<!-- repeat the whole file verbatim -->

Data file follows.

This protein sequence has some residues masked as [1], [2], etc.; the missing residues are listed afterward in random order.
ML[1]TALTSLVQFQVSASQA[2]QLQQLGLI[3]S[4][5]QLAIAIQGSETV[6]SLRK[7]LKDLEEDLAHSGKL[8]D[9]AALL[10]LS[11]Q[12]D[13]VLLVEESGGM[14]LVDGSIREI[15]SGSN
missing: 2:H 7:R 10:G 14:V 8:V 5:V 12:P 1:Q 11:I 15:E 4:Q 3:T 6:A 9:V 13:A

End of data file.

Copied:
This protein sequence has some residues masked as [1], [2], etc.; the missing residues are listed afterward in random order.
ML[1]TALTSLVQFQVSASQA[2]QLQQLGLI[3]S[4][5]QLAIAIQGSETV[6]SLRK[7]LKDLEEDLAHSGKL[8]D[9]AALL[10]LS[11]Q[12]D[13]VLLVEESGGM[14]LVDGSIREI[15]SGSN
missing: 2:H 7:R 10:G 14:V 8:V 5:V 12:P 1:Q 11:I 15:E 4:Q 3:T 6:A 9:V 13:A